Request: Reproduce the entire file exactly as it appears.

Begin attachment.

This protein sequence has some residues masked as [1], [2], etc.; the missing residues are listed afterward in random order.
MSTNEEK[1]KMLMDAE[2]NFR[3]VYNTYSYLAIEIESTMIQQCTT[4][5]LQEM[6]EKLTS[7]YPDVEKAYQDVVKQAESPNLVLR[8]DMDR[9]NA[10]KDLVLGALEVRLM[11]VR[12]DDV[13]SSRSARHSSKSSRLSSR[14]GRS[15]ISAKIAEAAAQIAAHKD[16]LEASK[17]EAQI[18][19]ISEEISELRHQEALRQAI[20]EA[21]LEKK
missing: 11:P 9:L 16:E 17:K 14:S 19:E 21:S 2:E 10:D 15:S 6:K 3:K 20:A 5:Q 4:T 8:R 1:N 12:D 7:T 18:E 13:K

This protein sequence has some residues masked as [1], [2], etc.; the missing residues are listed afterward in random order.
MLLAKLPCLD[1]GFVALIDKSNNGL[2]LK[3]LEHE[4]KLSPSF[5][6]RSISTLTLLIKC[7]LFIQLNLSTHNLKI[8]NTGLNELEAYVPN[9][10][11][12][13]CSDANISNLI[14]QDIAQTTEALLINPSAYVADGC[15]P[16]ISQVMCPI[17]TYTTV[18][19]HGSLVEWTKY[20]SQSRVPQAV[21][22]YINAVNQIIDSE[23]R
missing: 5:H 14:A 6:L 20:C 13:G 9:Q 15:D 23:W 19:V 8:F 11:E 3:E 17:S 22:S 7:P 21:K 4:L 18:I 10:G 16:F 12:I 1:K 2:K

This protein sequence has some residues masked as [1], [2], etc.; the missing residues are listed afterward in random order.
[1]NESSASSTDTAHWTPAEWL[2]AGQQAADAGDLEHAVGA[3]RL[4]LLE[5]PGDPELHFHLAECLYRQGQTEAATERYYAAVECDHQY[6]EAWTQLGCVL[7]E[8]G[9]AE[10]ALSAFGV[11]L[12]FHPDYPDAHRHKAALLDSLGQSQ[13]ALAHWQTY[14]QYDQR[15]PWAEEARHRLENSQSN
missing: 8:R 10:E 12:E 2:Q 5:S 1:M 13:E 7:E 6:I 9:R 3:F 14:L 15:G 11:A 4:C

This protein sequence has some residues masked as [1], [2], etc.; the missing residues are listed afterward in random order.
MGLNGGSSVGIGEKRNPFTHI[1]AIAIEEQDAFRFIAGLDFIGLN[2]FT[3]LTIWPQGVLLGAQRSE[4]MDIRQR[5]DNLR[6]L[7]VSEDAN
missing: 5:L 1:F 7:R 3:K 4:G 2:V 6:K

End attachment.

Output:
This protein sequence has some residues masked as [1], [2], etc.; the missing residues are listed afterward in random order.
MSTNEEK[1]KMLMDAE[2]NFR[3]VYNTYSYLAIEIESTMIQQCTT[4][5]LQEM[6]EKLTS[7]YPDVEKAYQDVVKQAESPNLVLR[8]DMDR[9]NA[10]KDLVLGALEVRLM[11]VR[12]DDV[13]SSRSARHSSKSSRLSSR[14]GRS[15]ISAKIAEAAAQIAAHKD[16]LEASK[17]EAQI[18][19]ISEEISELRHQEALRQAI[20]EA[21]LEKK
missing: 11:P 9:L 16:E 17:K 14:S 19:E 21:S 2:E 10:D 15:S 6:K 3:K 20:A 5:Q 4:T 8:R 1:N 12:D 7:T 18:E 13:K

This protein sequence has some residues masked as [1], [2], etc.; the missing residues are listed afterward in random order.
MLLAKLPCLD[1]GFVALIDKSNNGL[2]LK[3]LEHE[4]KLSPSF[5][6]RSISTLTLLIKC[7]LFIQLNLSTHNLKI[8]NTGLNELEAYVPN[9][10][11][12][13]CSDANISNLI[14]QDIAQTTEALLINPSAYVADGC[15]P[16]ISQVMCPI[17]TYTTV[18][19]HGSLVEWTKY[20]SQSRVPQAV[21][22]YINAVNQIIDSE[23]R
missing: 5:H 14:A 6:L 20:C 13:G 9:Q 15:D 23:W 19:V 8:F 11:E 3:E 17:S 22:S 7:P 21:K 4:L 18:I 10:G 16:F 12:I 1:K 2:K

This protein sequence has some residues masked as [1], [2], etc.; the missing residues are listed afterward in random order.
[1]NESSASSTDTAHWTPAEWL[2]AGQQAADAGDLEHAVGA[3]RL[4]LLE[5]PGDPELHFHLAECLYRQGQTEAATERYYAAVECDHQY[6]EAWTQLGCVL[7]E[8]G[9]AE[10]ALSAFGV[11]L[12]FHPDYPDAHRHKAALLDSLGQSQ[13]ALAHWQTY[14]QYDQR[15]PWAEEARHRLENSQSN
missing: 8:R 10:E 12:E 2:Q 5:S 1:M 13:E 7:E 6:I 9:R 3:F 14:L 15:G 11:A 4:C

This protein sequence has some residues masked as [1], [2], etc.; the missing residues are listed afterward in random order.
MGLNGGSSVGIGEKRNPFTHI[1]AIAIEEQDAFRFIAGLDFIGLN[2]FT[3]LTIWPQGVLLGAQRSE[4]MDIRQR[5]DNLR[6]L[7]VSEDAN
missing: 5:L 1:F 7:R 3:K 4:G 2:V 6:K